Pothos is a classic houseplant known for its fast growth rate, lush foliage, and easygoing nature. It doesn’t require a lot of maintenance, which makes it an amazing plant for beginning indoor gardeners and seasoned houseplant owners alike! However, this plant isn’t foolproof. One of the most important elements of caring for a pothos plant is selecting the right potting mix. In this article, we’ll cover everything you need to know about choosing the best pothos soil.

How to Select the Best Soil for Pothos Plants

A lot of beginning houseplant parents may mistakenly assume that all soils are created equal, but this couldn’t be further from the truth. A plant’s soil affects how plants absorb water and nutrients, and how well the roots are able to breathe and grow.

The Role of Soil in Plant Health

Soil is a crucial element of plant health. Plants absorb the majority of their water and nutrients from the soil, so it’s essential that there are actually nutrients present in the soil, and that conditions allow for the roots to absorb those nutrients.

It’s also important to note that the roots need to breathe. A soil that’s too heavy or compacted can smother or even drown the roots if it’s too dense and doesn’t drain quickly enough.

Soil is also home to a complex ecosystem of microorganisms that can contribute to a plant’s nutrient uptake, immune system, and other essential physical functions.

What Soil pH Levels Are Best for Pothos Plants?

pH is an often overlooked factor in healthy soil.

pH levels impact the bioavailability of nutrients present in the soil; so even if a soil is rich in nutrients, a plant may not be able to absorb those nutrients if the pH level is off.

Most plants prefer a fairly neutral pH level. Pothos plants will thrive in a soil with a pH of 6.1-6.8, which is very slightly acidic. Luckily, most potting soils fall within this range.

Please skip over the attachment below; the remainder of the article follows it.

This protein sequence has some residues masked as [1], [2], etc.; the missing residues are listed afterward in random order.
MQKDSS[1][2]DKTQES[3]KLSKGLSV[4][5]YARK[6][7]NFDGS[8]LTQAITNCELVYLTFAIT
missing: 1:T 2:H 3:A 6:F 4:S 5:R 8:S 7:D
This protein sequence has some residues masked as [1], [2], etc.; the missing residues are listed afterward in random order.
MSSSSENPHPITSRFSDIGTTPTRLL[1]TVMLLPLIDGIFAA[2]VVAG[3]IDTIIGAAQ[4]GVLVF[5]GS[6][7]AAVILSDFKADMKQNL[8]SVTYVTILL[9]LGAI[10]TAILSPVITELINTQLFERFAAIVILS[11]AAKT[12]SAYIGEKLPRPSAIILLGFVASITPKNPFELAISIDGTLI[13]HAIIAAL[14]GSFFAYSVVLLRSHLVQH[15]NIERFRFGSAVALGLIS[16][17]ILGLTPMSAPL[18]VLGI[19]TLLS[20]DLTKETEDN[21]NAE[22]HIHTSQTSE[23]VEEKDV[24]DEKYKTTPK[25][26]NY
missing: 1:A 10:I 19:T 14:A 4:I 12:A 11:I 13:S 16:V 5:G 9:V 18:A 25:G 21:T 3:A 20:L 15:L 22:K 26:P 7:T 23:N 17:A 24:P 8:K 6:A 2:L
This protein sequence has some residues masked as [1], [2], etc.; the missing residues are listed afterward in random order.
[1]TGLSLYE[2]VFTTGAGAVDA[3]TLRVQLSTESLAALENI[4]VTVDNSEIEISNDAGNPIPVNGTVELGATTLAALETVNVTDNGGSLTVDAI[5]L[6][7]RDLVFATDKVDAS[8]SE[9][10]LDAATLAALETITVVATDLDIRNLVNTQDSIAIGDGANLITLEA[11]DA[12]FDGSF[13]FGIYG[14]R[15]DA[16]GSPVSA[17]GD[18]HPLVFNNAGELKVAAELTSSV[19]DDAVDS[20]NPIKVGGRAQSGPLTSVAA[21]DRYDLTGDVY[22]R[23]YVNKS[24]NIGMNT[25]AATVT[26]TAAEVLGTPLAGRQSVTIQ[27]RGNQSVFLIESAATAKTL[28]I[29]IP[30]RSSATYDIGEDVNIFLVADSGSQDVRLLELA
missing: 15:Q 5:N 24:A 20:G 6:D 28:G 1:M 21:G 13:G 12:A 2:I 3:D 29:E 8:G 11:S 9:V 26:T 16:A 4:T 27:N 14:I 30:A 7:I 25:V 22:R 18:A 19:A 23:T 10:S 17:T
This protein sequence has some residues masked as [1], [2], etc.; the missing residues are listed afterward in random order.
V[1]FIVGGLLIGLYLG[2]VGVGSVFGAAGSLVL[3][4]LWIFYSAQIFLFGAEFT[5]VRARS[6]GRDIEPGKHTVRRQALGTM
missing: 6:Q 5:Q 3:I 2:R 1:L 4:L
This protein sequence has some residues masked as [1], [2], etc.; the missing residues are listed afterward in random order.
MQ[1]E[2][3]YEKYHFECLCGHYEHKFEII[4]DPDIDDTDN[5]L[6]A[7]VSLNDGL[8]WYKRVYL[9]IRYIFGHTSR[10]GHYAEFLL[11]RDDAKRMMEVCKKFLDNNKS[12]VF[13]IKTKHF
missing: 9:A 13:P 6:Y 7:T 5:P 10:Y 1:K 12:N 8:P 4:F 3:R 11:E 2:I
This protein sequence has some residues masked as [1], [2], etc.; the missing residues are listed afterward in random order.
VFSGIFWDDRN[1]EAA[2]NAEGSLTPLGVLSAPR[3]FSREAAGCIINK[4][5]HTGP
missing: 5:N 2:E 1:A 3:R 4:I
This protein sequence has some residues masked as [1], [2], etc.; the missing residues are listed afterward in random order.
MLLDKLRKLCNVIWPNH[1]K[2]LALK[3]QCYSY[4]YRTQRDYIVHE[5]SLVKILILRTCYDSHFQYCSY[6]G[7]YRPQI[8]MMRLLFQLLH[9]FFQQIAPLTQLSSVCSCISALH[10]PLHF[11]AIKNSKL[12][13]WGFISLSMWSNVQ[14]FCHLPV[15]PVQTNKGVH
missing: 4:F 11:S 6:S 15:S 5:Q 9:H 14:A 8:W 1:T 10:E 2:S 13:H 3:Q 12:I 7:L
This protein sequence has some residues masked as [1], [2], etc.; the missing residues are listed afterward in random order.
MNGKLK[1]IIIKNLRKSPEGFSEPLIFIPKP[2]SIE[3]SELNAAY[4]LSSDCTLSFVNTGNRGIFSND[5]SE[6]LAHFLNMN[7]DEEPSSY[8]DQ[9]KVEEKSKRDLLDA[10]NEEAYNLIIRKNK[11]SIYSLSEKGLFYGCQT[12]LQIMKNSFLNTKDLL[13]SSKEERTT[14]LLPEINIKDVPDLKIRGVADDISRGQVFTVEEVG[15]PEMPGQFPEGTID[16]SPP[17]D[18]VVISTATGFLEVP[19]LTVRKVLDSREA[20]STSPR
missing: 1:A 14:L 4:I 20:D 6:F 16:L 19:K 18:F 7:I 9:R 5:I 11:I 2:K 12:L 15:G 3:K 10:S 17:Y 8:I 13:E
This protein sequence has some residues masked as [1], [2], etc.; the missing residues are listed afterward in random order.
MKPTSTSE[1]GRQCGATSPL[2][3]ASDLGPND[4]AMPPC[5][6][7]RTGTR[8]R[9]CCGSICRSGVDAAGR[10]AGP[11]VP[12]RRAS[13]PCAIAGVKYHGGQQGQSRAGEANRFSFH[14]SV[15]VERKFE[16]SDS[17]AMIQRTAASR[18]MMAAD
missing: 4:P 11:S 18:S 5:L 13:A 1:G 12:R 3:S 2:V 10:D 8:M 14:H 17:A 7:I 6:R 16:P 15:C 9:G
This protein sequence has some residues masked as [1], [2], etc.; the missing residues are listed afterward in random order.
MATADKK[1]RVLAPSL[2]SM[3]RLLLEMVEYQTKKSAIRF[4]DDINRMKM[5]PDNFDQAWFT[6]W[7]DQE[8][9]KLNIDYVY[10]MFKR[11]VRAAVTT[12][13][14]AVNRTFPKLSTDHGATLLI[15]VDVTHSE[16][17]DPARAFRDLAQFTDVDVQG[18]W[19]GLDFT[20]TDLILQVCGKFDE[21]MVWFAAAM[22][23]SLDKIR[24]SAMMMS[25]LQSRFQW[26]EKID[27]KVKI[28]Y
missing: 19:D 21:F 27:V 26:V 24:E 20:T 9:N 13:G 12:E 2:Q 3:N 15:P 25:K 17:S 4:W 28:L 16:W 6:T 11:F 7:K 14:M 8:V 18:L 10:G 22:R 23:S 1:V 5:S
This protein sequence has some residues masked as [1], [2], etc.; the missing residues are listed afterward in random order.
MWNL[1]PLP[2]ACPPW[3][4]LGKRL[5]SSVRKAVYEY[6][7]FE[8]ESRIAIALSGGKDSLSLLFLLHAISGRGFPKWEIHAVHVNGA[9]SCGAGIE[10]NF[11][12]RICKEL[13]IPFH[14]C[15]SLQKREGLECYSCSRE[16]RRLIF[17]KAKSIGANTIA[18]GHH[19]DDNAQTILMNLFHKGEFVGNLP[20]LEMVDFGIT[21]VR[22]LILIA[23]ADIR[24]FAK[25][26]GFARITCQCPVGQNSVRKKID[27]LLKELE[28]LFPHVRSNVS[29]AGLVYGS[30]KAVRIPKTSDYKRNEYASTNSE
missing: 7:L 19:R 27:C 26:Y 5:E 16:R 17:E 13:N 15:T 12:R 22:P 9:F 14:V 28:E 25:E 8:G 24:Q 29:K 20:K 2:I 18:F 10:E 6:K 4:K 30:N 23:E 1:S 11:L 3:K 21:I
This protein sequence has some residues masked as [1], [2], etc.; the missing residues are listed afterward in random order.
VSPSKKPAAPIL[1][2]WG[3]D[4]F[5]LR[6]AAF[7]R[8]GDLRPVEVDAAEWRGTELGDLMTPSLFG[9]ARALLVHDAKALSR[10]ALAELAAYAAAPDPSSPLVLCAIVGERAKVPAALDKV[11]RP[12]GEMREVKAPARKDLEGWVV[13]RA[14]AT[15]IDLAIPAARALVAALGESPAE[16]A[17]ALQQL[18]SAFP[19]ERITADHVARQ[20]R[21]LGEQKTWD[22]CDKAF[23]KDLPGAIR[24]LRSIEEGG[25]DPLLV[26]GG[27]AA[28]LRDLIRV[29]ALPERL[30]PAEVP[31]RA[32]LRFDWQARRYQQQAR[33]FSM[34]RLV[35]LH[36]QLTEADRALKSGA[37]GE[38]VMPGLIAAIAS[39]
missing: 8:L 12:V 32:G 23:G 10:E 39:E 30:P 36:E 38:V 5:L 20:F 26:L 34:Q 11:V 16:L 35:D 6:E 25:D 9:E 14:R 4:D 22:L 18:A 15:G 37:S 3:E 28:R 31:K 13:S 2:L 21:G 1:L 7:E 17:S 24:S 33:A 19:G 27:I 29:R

You may be able to find this on the label, and you can test your existing soil with a pH meter. (We like this meter because it also measures soil moisture and light levels!)

If you find that your pothos is already planted in soil with the wrong pH level, you’re better off repotting into a soil that’s more appropriate. While there are ways to adjust pH, like adding lime or sulfur to the soil, those methods are more practical for large-scale farming and less so for indoor plants.

What to Consider When Choosing Pothos Soil?

Good Drainage

Pothos plants are fairly drought-resistant, which is convenient for houseplant owners who tend to forget to water their plants. However, this also means that pothos plants don’t tolerate soggy soil.

When choosing or making a potting mix for your pothos plants, you’ll want a chunky, well-aerated soil that contains plenty of air pockets. When you water your plant, you want the water to drain within a few seconds and for the top half of the soil to feel dry a week to 10 days after watering.

Ingredients like vermiculite, perlite, and orchid bark can promote drainage in soil, so make sure to look for those in a soil you’re considering, or include them in your DIY mix.

Moisture Retention and Aeration

While pothos plants like fast-draining soil and prefer to dry out a little between waterings, you don’t want the soil to dry out too quickly, or you’ll end up with an underwatered plant!

The trick is to balance drainage with moisture retention so that the soil stays consistently damp and dries out gradually, while still remaining aerated and allowing the roots to breathe.

Ingredients like horticultural charcoal, peat moss, sphagnum moss, and coco coir can retain moisture and work well in pothos soil, as long as they’re balanced with plenty of aerating ingredients as well.